The wavelength interval of the mode hopping is an interval between the external cavity modes determined by the optical path of the external cavity. The wavelength change 99 according to the temperature of the Bragg grating is ∂λWBG/∂T, and the wavelength change 98 according to the temperature of a substantial oscillation wavelength due to mode hopping is ∂λECL/∂T.

In the case of the ECL operating in a single mode, the output optical power of the ECL in the mode hopping region in which the oscillation wavelength is rapidly converted is known to change by 50% or more. Such rapid change in optical power not only rapidly deteriorates the transmission quality of the WDM PON but also rapidly deteriorates long-term reliability of a device.

In order to solve the mode hopping of the ECL operating in a single mode, the reflection spectrum of the Bragg grating should be kept regular regardless of temperature, and the external cavity modes should not be affected by changes in temperature.

Meanwhile, in the case of the ECL operating in a multi-mode, the variation in the output optical power by mode hopping is minimal compared to a single mode. This is because the total of the output optical power of each mode is kept regular even if individual oscillation modes experience rapid light output changes during mode hopping. Accordingly, the oscillation wavelengths output from the ECL operating in a multi-mode can be designed irrespectively of external temperature changes. Also, in a multi-mode, since the width of a spectrum is broader than in a single mode, it is influenced by dispersion during transmission, and thus to reduce the influence by dispersion, the spacing and number of the oscillation modes need to be controlled.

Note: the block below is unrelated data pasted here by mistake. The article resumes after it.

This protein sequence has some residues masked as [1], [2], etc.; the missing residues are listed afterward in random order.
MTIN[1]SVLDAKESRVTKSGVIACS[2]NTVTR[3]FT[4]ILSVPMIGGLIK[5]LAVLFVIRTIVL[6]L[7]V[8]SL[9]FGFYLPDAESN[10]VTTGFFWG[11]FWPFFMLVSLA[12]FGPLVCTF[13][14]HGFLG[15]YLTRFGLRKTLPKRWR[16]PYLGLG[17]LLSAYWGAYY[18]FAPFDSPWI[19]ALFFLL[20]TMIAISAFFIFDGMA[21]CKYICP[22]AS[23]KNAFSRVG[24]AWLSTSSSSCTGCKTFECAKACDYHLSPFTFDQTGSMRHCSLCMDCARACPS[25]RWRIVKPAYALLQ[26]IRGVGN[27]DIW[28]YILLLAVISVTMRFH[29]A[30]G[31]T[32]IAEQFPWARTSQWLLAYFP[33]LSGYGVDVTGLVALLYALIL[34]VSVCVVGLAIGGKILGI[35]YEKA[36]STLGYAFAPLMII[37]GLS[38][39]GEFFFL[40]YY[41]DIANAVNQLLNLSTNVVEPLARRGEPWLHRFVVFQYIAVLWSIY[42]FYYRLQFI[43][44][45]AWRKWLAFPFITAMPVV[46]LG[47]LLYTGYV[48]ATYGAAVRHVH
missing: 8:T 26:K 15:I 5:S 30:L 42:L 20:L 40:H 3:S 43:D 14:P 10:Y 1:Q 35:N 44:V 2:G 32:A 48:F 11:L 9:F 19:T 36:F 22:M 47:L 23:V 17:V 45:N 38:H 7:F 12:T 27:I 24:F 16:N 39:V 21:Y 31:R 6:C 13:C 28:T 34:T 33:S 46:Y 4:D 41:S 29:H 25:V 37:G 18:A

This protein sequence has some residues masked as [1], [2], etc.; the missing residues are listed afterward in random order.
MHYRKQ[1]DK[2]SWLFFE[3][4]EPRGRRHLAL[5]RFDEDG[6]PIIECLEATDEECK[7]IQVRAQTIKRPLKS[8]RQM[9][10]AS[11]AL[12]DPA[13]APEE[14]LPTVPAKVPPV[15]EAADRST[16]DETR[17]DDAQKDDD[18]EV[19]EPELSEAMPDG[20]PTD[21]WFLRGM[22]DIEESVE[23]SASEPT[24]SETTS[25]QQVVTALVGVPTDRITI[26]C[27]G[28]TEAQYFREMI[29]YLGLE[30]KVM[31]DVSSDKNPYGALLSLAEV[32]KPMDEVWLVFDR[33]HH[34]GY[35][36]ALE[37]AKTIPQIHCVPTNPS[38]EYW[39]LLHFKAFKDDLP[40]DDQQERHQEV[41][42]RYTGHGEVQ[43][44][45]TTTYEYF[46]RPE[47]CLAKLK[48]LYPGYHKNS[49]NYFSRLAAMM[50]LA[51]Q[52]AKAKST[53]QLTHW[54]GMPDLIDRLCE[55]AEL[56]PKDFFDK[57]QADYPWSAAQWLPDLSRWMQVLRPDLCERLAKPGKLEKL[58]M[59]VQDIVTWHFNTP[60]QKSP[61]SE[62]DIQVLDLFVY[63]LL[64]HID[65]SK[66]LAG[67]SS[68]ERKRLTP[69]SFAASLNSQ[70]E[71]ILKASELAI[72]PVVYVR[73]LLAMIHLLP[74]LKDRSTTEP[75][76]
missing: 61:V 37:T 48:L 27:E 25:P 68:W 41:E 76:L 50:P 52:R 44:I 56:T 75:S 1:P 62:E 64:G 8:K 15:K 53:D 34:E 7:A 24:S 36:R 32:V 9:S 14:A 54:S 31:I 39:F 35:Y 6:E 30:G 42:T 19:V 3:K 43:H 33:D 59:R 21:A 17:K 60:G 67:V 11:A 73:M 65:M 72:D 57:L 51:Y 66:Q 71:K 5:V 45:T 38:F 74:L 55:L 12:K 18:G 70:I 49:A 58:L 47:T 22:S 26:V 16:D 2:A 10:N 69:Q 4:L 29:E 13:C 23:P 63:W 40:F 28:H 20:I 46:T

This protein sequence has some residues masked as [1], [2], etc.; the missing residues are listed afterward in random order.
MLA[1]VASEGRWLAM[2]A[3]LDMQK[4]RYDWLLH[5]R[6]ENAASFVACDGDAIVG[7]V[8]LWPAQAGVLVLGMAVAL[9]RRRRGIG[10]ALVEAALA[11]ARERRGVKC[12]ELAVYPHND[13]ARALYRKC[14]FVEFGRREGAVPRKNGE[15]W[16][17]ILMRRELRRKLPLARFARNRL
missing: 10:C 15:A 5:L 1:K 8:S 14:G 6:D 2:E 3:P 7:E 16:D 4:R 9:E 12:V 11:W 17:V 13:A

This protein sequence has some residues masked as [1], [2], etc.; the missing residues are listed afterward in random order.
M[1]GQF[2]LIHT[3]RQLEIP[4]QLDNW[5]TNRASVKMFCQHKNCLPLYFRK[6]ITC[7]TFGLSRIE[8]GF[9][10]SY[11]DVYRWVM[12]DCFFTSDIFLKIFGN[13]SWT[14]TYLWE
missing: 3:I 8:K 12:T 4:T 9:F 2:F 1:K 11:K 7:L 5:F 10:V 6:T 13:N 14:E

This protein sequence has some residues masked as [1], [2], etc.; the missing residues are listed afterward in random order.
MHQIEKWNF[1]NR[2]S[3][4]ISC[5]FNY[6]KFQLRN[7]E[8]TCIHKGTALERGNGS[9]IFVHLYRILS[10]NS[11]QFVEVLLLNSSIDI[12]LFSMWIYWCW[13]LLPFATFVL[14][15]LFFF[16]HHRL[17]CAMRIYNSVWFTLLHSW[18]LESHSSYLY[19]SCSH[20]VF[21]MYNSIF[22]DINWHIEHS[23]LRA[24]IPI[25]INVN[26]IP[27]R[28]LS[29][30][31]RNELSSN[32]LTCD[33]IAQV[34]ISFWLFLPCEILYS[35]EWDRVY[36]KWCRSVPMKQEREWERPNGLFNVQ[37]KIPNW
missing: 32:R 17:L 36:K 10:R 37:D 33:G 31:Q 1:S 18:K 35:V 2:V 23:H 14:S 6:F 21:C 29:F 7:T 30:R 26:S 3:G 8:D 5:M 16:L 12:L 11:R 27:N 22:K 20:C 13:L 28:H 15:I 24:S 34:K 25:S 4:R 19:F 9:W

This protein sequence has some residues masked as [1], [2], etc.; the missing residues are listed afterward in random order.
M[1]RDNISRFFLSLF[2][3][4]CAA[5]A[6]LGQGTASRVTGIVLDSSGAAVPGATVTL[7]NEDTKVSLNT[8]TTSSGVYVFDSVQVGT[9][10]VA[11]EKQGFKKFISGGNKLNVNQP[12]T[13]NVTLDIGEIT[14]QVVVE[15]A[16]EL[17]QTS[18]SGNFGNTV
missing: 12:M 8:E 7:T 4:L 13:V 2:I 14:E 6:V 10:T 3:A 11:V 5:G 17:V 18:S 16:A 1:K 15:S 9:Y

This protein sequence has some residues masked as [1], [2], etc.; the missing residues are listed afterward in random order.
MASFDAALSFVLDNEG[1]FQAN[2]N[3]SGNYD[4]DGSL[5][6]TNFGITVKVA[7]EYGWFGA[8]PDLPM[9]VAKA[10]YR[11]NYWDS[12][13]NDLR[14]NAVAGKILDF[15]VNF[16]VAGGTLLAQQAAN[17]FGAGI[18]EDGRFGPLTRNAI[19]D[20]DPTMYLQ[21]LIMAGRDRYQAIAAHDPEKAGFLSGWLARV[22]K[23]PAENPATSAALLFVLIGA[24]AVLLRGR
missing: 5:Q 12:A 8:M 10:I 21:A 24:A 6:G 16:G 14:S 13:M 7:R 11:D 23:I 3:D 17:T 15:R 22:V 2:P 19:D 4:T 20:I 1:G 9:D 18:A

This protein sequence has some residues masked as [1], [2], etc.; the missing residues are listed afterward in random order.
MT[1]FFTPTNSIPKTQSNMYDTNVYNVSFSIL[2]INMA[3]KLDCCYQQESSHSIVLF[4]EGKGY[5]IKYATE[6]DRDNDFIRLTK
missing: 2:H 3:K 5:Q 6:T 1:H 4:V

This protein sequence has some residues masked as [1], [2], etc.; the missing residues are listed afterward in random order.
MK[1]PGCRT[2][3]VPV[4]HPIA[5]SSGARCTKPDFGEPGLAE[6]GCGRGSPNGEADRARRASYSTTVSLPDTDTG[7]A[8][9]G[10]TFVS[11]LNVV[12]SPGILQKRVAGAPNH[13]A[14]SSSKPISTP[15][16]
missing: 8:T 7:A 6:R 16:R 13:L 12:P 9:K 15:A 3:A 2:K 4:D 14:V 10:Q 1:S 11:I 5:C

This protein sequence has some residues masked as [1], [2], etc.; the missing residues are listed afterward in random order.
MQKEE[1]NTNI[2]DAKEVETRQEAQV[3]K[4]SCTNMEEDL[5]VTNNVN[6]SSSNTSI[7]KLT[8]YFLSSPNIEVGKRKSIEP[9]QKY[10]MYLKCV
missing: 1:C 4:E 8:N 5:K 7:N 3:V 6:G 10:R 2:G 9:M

SUMMARY OF THE INVENTION

The present invention provides an athermal external cavity laser (ECL), whose output optical power and output wavelength can be kept regular regardless of the external temperature without using additional temperature controlling components, so as to reduce the manufacturing costs of optical transmission modules used in wavelength division multiplexing (WDM) passive optical networks (PON).

According to an aspect of the present invention, there is provided an athermal external cavity laser (ECL) comprising: a semiconductor amplifier; an optical fiber comprising a core in which a Bragg grating is formed and a cladding surrounding the core; and a thermosetting polymer that fixes the optical fiber to a ferrule and has a negative thermooptical coefficient, wherein the thickness of the cladding surrounding the core in which the Bragg grating is formed is smaller than that of the cladding surrounding region of the core in which the Bragg grating is not formed, and the thermosetting polymer surrounds the cladding.

Reflection spectrums of the Bragg grating may be kept athermal by the thermosetting polymer, and the output optical power of the ECL may be athermal.

The thickness of the cladding around the Bragg grating may be 0.2 to 0.4 μm, the thermooptical coefficient of the thermosetting polymer may be −1×10−4/deg to −1.6×10−4/deg, and the refractive index of the thermosetting polymer may be 1.43 to 1.445.

The athermal ECL may further comprise an optical path compensator between the semiconductor amplifier and the optical fiber. The athermal ECL may be a single-mode ECL, and the optical path compensator may make the length of the optical path in which the external cavity is formed athermal, so as to make the output wavelength of the ECL athermal.